Please tell this overly-bouncy bunny how she can appear as an elegant porcelain doll instead of a frump or a barbie-in-black.

Yours,

Bunny.

Let the Lady of the Manners start off by reassuring Bunny that the Lady of the Manners’ figure is not too different from Bunny’s own. (The Lady of the Manners is a smidge taller, but that’s about it.) The Lady of the Manners is (rather infamously) devoted to frilly Victorian-style clothing, and has learned what needs to be done to make that style work for those who don’t possess model-like figures.

Firstly, learn to sew. Wait, don’t run away in terror. While learning how to sew things completely from scratch is the ideal path, learning how to sew just enough so you can do your own alterations is essential. If you can do your own alterations, you can buy tops that fit properly in the bust and then tailor them to fit properly in the waist. Knowing how to sew also means that you can add as much frilly lace trim as your heart desires to a garment, which is Very Important to those who want to dress like pretty Victorian dolls.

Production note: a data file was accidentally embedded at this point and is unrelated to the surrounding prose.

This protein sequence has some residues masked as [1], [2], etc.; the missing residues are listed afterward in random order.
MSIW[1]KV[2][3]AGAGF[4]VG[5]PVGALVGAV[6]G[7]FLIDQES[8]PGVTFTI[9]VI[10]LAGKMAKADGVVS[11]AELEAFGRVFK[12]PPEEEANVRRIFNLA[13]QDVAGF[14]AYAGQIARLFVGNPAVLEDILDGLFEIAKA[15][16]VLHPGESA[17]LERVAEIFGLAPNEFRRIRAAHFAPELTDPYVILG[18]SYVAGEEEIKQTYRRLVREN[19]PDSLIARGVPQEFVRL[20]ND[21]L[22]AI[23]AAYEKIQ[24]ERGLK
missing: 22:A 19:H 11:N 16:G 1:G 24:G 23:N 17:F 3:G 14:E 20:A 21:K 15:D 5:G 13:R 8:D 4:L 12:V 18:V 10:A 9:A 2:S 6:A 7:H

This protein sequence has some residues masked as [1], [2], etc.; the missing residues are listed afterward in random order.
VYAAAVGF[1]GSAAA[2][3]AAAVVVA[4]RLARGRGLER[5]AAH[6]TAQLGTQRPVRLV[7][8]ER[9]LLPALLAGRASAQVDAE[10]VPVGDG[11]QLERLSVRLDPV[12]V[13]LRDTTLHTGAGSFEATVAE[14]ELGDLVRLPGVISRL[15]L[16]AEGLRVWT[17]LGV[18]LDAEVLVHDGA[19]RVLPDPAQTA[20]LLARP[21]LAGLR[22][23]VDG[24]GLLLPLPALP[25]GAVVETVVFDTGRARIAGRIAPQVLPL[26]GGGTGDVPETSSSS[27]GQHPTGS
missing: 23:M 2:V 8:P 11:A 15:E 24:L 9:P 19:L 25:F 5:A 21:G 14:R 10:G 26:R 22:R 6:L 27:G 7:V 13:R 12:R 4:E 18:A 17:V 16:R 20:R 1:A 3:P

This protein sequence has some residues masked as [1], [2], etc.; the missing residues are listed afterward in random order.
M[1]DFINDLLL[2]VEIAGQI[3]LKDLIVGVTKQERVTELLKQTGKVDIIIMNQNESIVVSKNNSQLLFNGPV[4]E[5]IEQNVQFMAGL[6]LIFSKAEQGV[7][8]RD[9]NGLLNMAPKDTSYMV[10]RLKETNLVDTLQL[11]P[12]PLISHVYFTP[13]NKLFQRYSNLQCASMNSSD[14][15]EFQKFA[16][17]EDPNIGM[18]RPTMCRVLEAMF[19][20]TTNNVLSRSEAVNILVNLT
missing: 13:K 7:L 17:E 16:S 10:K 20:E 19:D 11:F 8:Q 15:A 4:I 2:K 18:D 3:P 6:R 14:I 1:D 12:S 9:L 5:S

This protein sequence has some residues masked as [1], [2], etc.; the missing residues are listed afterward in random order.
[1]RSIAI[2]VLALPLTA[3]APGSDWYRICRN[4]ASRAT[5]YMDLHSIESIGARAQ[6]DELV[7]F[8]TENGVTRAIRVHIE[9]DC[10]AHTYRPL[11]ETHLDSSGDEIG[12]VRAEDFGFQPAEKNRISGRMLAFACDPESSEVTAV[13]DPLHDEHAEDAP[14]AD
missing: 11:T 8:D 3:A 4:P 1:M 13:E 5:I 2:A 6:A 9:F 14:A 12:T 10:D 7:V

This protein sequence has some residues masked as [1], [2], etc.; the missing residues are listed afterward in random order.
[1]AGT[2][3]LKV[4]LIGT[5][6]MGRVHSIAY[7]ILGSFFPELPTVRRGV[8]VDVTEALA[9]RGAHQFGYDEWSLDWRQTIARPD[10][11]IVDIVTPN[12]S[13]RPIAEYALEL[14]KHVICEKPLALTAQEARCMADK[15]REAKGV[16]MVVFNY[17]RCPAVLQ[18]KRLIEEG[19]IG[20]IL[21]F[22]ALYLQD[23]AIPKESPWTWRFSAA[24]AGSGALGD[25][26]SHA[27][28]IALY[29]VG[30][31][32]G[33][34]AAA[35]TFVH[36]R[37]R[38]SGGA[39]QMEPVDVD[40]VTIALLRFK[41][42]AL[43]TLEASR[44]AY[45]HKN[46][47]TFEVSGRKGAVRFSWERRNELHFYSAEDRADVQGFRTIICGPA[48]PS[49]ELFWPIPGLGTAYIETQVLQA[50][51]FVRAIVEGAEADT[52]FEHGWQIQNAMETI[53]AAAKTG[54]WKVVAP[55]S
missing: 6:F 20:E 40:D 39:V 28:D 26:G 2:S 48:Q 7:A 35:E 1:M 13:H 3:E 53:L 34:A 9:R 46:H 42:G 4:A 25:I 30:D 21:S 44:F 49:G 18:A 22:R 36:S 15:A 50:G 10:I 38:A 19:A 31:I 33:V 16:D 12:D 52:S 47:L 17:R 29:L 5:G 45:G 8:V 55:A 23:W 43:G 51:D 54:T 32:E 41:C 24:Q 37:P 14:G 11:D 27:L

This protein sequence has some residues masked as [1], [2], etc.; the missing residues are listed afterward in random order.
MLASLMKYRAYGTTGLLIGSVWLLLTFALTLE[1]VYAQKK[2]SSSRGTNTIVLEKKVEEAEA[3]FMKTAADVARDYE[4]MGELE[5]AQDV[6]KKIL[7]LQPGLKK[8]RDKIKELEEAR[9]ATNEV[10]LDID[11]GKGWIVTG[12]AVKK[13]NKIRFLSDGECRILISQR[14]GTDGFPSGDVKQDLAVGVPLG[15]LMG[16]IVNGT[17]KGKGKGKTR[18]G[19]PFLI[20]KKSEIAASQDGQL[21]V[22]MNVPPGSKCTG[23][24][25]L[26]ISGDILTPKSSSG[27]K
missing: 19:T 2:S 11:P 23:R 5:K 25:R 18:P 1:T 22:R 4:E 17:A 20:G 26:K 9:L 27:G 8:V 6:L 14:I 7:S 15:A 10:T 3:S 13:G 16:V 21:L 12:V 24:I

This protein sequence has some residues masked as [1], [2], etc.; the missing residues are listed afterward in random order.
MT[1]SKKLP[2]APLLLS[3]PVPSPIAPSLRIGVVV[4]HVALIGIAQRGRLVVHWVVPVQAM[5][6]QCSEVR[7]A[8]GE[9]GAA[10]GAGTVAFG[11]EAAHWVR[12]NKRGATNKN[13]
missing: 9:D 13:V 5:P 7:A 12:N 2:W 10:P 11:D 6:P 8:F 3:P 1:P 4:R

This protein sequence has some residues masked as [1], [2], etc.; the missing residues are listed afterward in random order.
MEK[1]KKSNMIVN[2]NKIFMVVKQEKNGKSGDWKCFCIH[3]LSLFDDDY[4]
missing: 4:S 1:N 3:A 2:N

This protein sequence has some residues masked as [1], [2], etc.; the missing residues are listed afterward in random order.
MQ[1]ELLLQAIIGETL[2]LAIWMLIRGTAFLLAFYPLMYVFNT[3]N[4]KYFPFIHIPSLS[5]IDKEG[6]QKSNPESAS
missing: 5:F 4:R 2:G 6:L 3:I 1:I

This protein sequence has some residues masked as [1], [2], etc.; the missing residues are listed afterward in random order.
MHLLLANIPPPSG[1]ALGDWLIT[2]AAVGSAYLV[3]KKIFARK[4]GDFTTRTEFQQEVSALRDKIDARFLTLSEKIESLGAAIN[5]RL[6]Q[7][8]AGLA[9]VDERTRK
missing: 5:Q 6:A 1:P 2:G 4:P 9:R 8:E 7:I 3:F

Speaking of frills—Bunny, when one has the sort of figure that you do, there is sadly such a thing as Too Many Frills. The Lady of the Manners suspects this might be part of the reason you say that you can’t cover up too much or wear long skirts. A lady of your shape needs to be very aware of where an outfit adds bulk, visually. You should look for garments that are extremely well-fitted through the bust and waist, and save the explosions of ruffles and frills for below the hips.

Along the same line as Too Many Frills is the problem of Giant Puffy Sleeves. The Lady of the Manners has learned that while blouses and jackets with puffed sleeves (usually known as “leg-o-mutton” sleeves”) look darling on the hanger, they can make an already busty figure look unfortunately wide. A garment that is close-fitting through the bust and waist will avoid the “dumpy” problem, and instead make you look slimmer and taller. Another way to avoid the “dumpy” problem, of course, is corsetry, be it wearing a well-fitted corset as the underpinnings for your outfit or wearing a cincher to emphasize the waistline. Do keep in mind that corsets are one of those garments where you get what you pay for; if a deal on a corset or cincher seems too good to be true, it probably is.